Rome is the capital city of Italy, and it also serves as the capital of the Lazio region. With 2,868,782 residents in 1,285 km2 (496.1 sq mi), it is also the country's most populated comune. It is the fourth-most populous city in the European Union by population within city limits. It is the centre of the Metropolitan City of Rome, which has a population of 4.3 million residents. Rome is located in the central-western portion of the Italian Peninsula, within Lazio (Latium), along the shores of the Tiber. The Vatican City (the smallest country in the world) is an independent country inside the city boundaries of Rome, the only existing example of a country within a city: for this reason Rome has been often defined as capital of two states.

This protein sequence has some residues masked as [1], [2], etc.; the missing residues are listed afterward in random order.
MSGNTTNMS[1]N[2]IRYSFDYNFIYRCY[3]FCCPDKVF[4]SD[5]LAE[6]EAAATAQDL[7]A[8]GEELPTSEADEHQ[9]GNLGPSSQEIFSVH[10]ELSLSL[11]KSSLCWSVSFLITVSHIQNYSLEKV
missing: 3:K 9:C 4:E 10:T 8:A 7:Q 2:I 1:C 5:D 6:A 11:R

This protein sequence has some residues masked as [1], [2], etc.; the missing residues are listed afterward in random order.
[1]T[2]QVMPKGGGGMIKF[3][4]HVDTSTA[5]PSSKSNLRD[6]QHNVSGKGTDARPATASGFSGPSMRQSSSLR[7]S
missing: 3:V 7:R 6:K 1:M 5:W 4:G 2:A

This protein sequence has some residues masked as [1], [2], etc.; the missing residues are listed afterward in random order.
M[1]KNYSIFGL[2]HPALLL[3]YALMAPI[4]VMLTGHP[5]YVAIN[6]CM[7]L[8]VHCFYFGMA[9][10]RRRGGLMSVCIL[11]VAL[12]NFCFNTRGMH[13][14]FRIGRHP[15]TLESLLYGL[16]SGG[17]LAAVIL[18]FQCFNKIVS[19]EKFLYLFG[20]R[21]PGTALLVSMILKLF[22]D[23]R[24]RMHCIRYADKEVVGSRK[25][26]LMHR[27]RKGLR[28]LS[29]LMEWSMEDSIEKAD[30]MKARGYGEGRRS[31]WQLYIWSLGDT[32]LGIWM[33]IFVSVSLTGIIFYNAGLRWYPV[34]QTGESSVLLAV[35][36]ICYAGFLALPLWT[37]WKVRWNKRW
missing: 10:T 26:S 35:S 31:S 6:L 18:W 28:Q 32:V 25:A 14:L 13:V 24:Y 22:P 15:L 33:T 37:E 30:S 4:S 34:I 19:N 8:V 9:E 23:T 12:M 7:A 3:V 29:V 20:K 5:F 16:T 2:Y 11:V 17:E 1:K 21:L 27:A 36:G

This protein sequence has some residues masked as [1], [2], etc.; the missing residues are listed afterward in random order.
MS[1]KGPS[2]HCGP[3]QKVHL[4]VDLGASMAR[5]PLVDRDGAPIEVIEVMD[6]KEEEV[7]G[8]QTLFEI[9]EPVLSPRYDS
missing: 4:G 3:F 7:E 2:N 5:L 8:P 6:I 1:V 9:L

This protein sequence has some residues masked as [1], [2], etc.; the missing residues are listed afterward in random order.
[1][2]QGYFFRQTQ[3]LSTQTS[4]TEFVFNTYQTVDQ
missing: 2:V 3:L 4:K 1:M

Florence, Italy

Florence is the capital city of the Italian region of Tuscany. It is the most populous city in Tuscany, with 383,084 inhabitants in 2013, and over 1,520,000 in its metropolitan area.

This was to be our central Italy "base camp" as it would allow us to easily visit such areas as; Siena, San Gimignano, Livorno, Pisa and the Ferrari Factory in Maranello, Italy.





Venice, Italy

A city in northeastern Italy and the capital of the Veneto region. It is situated across a group of 118 small islands that are separated by canals and linked by over 400 bridges. The islands are located in the shallow Venetian Lagoon, an enclosed bay that lies between the mouths of the Po and the Piave rivers (more exactly between the Brenta and the Sile). Parts of Venice are renowned for the beauty of their settings, their architecture, and artwork. The lagoon and a part of the city are listed as a UNESCO World Heritage Site.